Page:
Following on from the previous tartan post which questioned the special identity that tartan fabrics possess, here are snippets behind the background of a range of tartans. Some of these tartans are famously recognised and others are blessed with a meaningful context. The semiotics and connotations of especially the colours within a tartan is what really defines the design and makes each one distinct amongst the sea of stripes and squares. Continue reading “Tartan Stories: What’s in a design?”
Wouldn’t you feel better showing off an outfit when someone or something hasn’t suffered for it? The growing awareness of sustainable and ethical problems are highlighted on TV, through technology and on the internet. So it’s no wonder major clothing companies have come under strong disapproval (such as with the collapse of the Rana Plaza building in Bangladesh) forcing them into a type of obligation to show that a conscious effort is being made to be more ethical and ecological. The need for a good public image makes it complicated to know if it’s all just a facade, in reality hiding minimal ethical practices as most brands now have a section on their website with their ‘code of conduct.’ So I have compiled a list of what I perceive to be brands with the best intentions. Whilst there is no guarantee that the companies listed below are 100% reliable, they certainly shine through amongst the rest. Trying to make this list became a little confusing at times due to the lack in transparency of information, this is what makes it complicated because companies release little information with a lack of clarity. So as I pointed out in a previous post, the best sustainable practice is to not buy hoards of unnecessary clothing and go for quality rather than quantity. This doesn’t just mean the quality of the clothing but also the quality of the workers lives. Continue reading “The Most Sustainable Fashion Companies That You Should Know About”
Tartans are especially associated with Scotland. To some people tartans are simply a fashionable pattern whereas others believe they emerged as a way of differentiating the clans of Scotland, much like African head wraps can vary between regions. Ultimately they are a type of decorative cloth with patterns that can differ so much by just making a simple change, for instance the amount of stripes vertically or horizontally, the width, colour and the distance between the stripes. The diversity which can come from this has led to various areas in Scotland, or clans, to wear a particular tartan pattern, although it is believed that clan tartans were not truly recognised until later in the 18th century. Originally the fabric pattern would have depended on what the local producer made. So what is the history of tartan and why is the pattern so unique? Continue reading “Decoration or Descendants: What Makes Tartan Fabric Special?”
There are so many processes which go into making a single item of clothing and to think of how many millions of clothes are made every year! All of these processes use environmental resources, such as fossil fuels for the transportation of fibres grown in one country to where they are manufactured into garments in another country and then sold in another. This is how some of the processes to produce fibres and fabrics can ruin the environment and some of the actions which can be implemented to improve damages: Continue reading “More Than Just Fabric: The Facts on Fabric Production”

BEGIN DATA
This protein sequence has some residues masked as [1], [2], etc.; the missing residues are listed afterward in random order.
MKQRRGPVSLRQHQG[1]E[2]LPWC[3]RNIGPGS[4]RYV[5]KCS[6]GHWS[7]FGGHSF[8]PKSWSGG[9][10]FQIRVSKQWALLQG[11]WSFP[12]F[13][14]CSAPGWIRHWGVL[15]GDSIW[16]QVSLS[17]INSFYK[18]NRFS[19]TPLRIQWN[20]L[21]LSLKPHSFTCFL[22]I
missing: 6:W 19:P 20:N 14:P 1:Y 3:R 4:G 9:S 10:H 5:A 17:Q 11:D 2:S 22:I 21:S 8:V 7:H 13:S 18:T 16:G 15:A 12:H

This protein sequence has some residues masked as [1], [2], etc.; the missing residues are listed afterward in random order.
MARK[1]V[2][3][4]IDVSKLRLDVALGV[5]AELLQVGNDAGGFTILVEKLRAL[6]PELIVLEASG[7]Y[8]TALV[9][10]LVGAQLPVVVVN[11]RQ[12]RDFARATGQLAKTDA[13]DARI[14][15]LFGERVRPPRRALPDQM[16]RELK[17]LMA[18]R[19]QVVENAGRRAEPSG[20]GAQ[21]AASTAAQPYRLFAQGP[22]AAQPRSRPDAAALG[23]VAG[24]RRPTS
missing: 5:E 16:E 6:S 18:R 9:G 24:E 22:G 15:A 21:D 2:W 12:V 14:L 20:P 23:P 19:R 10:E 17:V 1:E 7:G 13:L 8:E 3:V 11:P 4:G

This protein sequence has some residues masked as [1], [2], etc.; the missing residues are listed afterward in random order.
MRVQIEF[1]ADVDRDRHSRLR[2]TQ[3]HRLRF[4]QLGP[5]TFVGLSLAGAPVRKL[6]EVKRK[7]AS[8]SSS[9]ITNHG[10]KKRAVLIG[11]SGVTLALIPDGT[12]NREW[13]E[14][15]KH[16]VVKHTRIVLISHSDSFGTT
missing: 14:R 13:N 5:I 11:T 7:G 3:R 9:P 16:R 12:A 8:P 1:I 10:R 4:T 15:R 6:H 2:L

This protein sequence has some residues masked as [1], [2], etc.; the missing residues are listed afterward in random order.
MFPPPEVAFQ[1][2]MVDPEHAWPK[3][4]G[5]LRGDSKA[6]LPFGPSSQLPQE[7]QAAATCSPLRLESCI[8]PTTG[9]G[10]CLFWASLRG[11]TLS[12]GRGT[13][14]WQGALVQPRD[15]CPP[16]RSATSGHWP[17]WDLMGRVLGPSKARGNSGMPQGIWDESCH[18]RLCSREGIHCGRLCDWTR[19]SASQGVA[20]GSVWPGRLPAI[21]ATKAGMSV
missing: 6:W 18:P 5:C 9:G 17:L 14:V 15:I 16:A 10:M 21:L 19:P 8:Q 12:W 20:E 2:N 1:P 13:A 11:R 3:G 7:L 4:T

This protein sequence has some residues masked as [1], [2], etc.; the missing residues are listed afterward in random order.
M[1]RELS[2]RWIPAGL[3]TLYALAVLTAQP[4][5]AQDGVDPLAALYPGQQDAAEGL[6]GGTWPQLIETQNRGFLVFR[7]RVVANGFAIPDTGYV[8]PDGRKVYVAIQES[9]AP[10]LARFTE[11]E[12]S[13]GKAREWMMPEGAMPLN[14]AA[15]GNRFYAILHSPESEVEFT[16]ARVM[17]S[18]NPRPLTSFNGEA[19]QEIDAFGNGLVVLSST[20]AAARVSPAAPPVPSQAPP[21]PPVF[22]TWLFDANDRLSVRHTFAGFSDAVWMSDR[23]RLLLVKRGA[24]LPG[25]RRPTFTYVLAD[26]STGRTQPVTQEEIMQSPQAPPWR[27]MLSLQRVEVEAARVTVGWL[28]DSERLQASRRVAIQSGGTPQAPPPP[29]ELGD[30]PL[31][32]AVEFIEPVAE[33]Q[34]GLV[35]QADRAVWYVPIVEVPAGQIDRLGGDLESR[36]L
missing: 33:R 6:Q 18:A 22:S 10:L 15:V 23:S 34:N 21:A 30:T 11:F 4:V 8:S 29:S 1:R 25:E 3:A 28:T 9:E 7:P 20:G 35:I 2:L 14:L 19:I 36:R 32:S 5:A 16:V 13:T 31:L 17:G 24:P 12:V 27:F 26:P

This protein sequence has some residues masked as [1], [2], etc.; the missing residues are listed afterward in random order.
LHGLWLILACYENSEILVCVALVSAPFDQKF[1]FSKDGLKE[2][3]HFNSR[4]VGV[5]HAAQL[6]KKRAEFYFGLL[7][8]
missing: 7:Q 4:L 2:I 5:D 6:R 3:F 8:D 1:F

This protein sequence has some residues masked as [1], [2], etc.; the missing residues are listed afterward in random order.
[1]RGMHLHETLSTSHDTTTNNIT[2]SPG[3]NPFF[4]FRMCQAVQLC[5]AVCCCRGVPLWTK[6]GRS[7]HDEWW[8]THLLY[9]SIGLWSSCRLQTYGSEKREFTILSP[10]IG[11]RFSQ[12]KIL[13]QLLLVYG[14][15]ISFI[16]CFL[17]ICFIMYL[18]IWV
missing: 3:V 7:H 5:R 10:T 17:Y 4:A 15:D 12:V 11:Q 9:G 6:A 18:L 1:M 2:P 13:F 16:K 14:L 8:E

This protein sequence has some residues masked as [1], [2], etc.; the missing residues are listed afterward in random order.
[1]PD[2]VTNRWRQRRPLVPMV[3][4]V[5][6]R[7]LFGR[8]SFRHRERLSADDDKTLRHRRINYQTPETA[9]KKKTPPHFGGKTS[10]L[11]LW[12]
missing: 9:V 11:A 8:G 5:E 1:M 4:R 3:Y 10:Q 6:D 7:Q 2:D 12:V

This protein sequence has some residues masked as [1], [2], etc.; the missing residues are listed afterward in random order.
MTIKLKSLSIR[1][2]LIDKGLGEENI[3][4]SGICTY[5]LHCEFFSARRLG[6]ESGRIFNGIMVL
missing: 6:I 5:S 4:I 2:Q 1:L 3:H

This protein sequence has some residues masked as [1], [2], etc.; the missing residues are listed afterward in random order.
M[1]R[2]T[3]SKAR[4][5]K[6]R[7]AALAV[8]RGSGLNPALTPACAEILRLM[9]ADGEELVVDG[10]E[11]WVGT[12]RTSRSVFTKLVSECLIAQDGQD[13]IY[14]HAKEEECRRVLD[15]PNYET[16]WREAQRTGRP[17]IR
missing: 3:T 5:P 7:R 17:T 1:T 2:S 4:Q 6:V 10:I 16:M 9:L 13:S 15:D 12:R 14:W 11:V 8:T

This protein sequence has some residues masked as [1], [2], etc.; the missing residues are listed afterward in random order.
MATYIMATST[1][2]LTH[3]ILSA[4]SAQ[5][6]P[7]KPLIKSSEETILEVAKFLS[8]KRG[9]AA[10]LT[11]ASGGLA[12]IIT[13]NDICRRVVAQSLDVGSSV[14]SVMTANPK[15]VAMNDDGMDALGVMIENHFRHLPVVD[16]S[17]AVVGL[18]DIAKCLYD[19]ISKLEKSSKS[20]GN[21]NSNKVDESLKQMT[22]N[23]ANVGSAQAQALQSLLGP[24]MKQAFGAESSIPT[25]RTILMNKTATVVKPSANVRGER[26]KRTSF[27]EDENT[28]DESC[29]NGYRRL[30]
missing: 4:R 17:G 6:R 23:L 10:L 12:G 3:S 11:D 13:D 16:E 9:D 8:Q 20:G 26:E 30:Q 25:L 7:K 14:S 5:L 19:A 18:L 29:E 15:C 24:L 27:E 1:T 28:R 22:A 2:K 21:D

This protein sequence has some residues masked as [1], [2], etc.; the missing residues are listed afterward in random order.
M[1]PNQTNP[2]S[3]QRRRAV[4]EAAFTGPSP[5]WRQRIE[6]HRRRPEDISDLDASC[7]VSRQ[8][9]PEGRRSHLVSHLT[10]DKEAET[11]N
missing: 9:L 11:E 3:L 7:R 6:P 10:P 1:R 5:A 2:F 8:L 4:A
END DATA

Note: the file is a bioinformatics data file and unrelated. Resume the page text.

It has been a long time coming for everyone to recognise that the environmental and ethical problems of the fashion industry needs to be taken seriously. Whilst change is occurring slowly, it is still not being placed under as much scrutiny as it should. In first world countries most people do not bear the brunt of the chemical pollution and low wages impacting other people’s lives currently and the lives of people in the future. Continue reading “Why You Should Know About Sustainable Clothing”
Paisley symbol originated in Persia 200-650 AD. Although the Paisley symbol originated in Persia many other cultures were influenced by the Paisley symbol such as the English, Indian, Romans, Pakistani’s, French and Chinese. We can engage in the practice of looking to communicate, to influence and be influenced. Therefore we live in a multicultural Society that is increasingly visual and shows the Paisley within a variety of purposes. There is substantial evidence in the Indian culture of the Paisley influence, for example the Indian shawls it is shown here in the image above of this Paisley print design. This includes woven wool shawls which is printed on top of the shawls. The influence around the world reflect on the fabrics used in today’s day and age. Traditional value is brought upon culture, principle and shows in prints in this modern day.
It’s always valuable to learn something new and I bet you didn’t know all of this information. A few of these interesting points highlight some of the innovative research which has been going on in recent years and may start to affect yours and company fabric choices. From remarkable modern fibres to developing sustainable practices, here are 5 fabric facts to pick up on. Also be sure to look out for future posts regarding some of the issues included here. Continue reading “5 Unusual Facts about Fabrics You Probably Didn’t Know”
I was recently in Lyon in France, where they make beautiful silk luxury items, and I discovered some interesting facts about silk manufacturing that I’d like to share with you. As early as the 12th century, the Chinese were the first to produce silk. They used it to make winter clothes, bow-strings and fishing-nets since silk was a very cheap product there. It is a natural fibre produced by the caterpillar of the mulberry bombyx butterfly. The breeding of this silkworm is known as sericulture.